Enclosed stone hut circle settlement 260m north of Deadlake Foot

Overview

Heritage Category: Scheduled Monument

List Entry Number: 1011233

Date first listed: 11-Jan-1965

Date of most recent amendment: 04-Nov-1993

Map

Ordnance survey map of Enclosed stone hut circle settlement 260m north of Deadlake Foot
© Crown Copyright and database right 2018. All rights reserved. Ordnance Survey Licence number 100024900.
© British Crown and SeaZone Solutions Limited 2018. All rights reserved. Licence number 102006.006.
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Location

The building or site itself may lie within the boundary of more than one authority.

County: Devon

District: West Devon (District Authority)

Parish: Dartmoor Forest

County: Devon

District: West Devon (District Authority)

Parish: Lydford

National Park: DARTMOOR

National Grid Reference: SX 56202 84257

Summary

Legacy Record - This information may be included in the List Entry Details.

Reasons for Designation

Dartmoor is the largest expanse of open moorland in southern Britain and, because of exceptional conditions of preservation, it is also one of the most complete examples of an upland relict landscape in the whole country. The great wealth and diversity of archaeological remains provide direct evidence for human exploitation of the Moor from the early prehistoric period onwards. The well-preserved and often visible relationship between settlement sites, major land boundaries, trackways, ceremonial and funerary monuments as well as later industrial remains, gives significant insights into successive changes in the pattern of land use through time. Stone hut circles and hut settlements were the dwelling places of prehistoric farmers on Dartmoor. They mostly date from the Bronze Age, with the earliest examples on the Moor in this building tradition dating to about 1700 BC. The stone-based round houses consist of low walls or banks enclosing a circular floor area; remains of the turf or thatch roof are not preserved. The huts may occur singly or in small or large groups and may lie in the open or be enclosed by a bank of earth and stone. Although they are common on the Moor, their longevity and their relationship with other monument types provide important information on the diversity of social organisation and farming practices amongst prehistoric communities. They are particularly representative of their period and a substantial proportion of surviving examples are considered worthy of protection.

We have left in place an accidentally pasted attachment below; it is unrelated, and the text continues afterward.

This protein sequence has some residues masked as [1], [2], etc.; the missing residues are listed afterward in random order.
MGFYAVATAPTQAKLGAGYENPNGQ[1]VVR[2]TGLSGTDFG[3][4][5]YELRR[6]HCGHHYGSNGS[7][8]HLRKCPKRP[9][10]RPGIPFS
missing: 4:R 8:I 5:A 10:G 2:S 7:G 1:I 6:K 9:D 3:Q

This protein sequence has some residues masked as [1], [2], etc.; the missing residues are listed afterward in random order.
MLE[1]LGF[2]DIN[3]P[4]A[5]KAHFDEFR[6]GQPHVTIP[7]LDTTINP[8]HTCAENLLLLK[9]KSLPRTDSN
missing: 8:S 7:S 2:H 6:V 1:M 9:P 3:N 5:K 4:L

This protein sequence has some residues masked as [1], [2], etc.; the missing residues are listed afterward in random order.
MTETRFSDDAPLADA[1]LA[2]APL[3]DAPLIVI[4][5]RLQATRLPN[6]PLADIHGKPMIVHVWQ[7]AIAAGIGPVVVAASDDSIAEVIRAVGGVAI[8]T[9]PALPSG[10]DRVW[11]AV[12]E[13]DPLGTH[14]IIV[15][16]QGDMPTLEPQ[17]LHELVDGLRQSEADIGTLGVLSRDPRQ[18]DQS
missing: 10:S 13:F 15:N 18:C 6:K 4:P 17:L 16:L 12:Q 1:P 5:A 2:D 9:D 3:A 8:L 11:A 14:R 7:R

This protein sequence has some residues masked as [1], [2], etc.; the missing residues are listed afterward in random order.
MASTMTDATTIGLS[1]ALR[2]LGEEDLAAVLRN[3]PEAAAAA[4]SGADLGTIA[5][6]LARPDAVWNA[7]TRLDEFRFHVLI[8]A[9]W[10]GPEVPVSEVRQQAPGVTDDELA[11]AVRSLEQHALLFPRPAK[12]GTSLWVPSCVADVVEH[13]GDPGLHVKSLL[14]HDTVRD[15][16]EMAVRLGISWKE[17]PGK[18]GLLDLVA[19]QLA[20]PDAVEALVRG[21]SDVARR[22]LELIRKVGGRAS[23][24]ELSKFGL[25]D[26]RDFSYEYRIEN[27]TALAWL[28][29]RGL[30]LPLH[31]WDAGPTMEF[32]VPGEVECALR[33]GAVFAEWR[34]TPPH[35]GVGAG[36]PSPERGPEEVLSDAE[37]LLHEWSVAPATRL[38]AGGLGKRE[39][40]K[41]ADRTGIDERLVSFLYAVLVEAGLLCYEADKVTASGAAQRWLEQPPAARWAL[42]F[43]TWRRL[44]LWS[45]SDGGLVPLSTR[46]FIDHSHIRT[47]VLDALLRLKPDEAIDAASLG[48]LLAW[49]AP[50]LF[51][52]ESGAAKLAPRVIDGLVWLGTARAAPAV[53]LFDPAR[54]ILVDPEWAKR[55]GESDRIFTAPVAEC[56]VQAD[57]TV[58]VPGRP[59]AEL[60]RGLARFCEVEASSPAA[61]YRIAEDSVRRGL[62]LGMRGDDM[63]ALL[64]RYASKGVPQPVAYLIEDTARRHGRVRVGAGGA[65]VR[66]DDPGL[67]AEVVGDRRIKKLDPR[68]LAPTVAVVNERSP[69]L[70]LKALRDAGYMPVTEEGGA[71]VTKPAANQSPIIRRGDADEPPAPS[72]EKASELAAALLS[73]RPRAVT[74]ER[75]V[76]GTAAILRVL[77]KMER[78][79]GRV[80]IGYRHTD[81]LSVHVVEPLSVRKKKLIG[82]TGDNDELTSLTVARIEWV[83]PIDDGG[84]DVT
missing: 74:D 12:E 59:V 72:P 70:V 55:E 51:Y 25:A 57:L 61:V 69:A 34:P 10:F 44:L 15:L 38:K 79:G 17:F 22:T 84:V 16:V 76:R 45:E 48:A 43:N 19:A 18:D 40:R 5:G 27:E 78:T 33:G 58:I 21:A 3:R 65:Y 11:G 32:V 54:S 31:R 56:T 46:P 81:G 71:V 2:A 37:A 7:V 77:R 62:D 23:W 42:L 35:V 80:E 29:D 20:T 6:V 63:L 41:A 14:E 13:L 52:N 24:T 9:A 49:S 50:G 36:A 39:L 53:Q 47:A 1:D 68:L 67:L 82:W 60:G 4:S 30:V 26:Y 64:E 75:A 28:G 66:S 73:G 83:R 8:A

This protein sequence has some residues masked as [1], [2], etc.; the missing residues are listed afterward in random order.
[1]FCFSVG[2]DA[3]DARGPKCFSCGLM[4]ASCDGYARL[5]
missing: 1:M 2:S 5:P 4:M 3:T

The enclosed stone hut circle settlement 260m north of Deadlake Foot survives well within an area containing a number of broadly contemporary settlements. The settlement contains archaeological remains and environmental evidence relating to the monument, the economy of its inhabitants and the landscape in which they lived. The evidence suggests that this is a complex multi-phase settlement in which evidence for the evolution and development of a Bronze Age upland community survives.

History

Legacy Record - This information may be included in the List Entry Details.

Details

This monument includes two enclosures, sixteen stone hut circles and a tinners' building situated on an east-facing valley side overlooking the Rattle Brook. The smaller western enclosure measures 48m long by 37m wide and is defined by a double-faced wall, 1m wide and 0.4m high. Five stone hut circles are linked to this enclosure wall, which is of a more recent date than the huts. The second larger enclosure is defined by a 1m wide and 0.3m high rubble wall along its northern edge, the Rattle Brook along its eastern and southern edges and by a steep clitter slope on its short west side. The stratigraphic relationship between the two enclosures no longer survives above ground level, though the difference in wall construction suggests that they may belong to different periods. There are ten free-standing stone hut circles within this enclosure and another is linked to the boundary wall. The enclosure boundary clearly deviates to include this hut in its circuit suggesting that the enclosure was constructed sometime after the hut. The linear distribution of many stone hut circles within the enclosure strongly suggests that they may have once been linked by a palisade or similar structure which now partly survives as a buried feature. The stone hut circles are composed of stone and earth banks surrounding an internal area. The internal diameter of the huts varies between 2m and 6.8m with the average being 3.7m. The height of the surrounding wall varies between 0.3m and 0.7m, with the average being 0.47m. Six of the huts are attached to visible boundary walls and five have identifiable doorways. The tinners' building includes a rectangular one-roomed structure measuring 2m long by 1.5m wide, defined by a 1m wide and 1m high orthostatic wall. This building is similar in character to others found in close proximity to tinworks and it is believed that they were used for the storage of tools and other materials.

MAP EXTRACT The site of the monument is shown on the attached map extract.

Legacy

The contents of this record have been generated from a legacy data system.

Legacy System number: 22238

Legacy System: RSM

Sources

Books and journals
Gerrard, G A M, The Early Cornish Tin Industry, (1986), 165-166
Other
Devon County Sites and Monuments Register, SX58SE15,
Gibson, A, Single Monument Class Description - Stone Hut Circles, (1987)
MPP fieldwork by S. Gerrard,

End of official listing